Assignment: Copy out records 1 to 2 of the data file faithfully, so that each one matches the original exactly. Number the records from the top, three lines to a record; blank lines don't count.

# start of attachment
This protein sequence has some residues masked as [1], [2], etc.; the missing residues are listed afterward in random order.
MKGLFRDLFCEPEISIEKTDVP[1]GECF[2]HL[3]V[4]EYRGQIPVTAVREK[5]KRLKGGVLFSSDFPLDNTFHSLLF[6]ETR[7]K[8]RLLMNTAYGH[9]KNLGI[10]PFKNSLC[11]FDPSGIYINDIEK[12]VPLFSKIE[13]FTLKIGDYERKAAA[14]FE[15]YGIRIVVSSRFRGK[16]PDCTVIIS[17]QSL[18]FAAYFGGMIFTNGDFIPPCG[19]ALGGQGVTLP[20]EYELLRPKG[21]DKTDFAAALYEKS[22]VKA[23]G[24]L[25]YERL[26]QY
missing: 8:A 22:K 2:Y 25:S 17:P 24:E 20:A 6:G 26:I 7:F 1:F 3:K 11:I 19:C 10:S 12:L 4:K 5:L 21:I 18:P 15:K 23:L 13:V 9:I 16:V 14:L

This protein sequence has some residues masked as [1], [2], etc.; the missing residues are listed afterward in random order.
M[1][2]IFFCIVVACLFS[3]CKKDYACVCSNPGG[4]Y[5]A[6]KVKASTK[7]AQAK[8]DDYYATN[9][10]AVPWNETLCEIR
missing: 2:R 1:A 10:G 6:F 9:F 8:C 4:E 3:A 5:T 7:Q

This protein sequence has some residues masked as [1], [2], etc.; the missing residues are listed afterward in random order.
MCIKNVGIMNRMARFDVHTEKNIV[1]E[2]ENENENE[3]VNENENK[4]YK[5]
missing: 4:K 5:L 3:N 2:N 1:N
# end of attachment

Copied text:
This protein sequence has some residues masked as [1], [2], etc.; the missing residues are listed afterward in random order.
MKGLFRDLFCEPEISIEKTDVP[1]GECF[2]HL[3]V[4]EYRGQIPVTAVREK[5]KRLKGGVLFSSDFPLDNTFHSLLF[6]ETR[7]K[8]RLLMNTAYGH[9]KNLGI[10]PFKNSLC[11]FDPSGIYINDIEK[12]VPLFSKIE[13]FTLKIGDYERKAAA[14]FE[15]YGIRIVVSSRFRGK[16]PDCTVIIS[17]QSL[18]FAAYFGGMIFTNGDFIPPCG[19]ALGGQGVTLP[20]EYELLRPKG[21]DKTDFAAALYEKS[22]VKA[23]G[24]L[25]YERL[26]QY
missing: 8:A 22:K 2:Y 25:S 17:P 24:E 20:A 6:G 26:I 7:F 1:F 3:K 11:I 19:C 10:S 12:L 4:K 5:L 21:I 18:P 15:K 23:L 13:V 9:I 16:V 14:L

This protein sequence has some residues masked as [1], [2], etc.; the missing residues are listed afterward in random order.
M[1][2]IFFCIVVACLFS[3]CKKDYACVCSNPGG[4]Y[5]A[6]KVKASTK[7]AQAK[8]DDYYATN[9][10]AVPWNETLCEIR
missing: 2:R 1:A 10:G 6:F 9:F 8:C 4:E 3:A 5:T 7:Q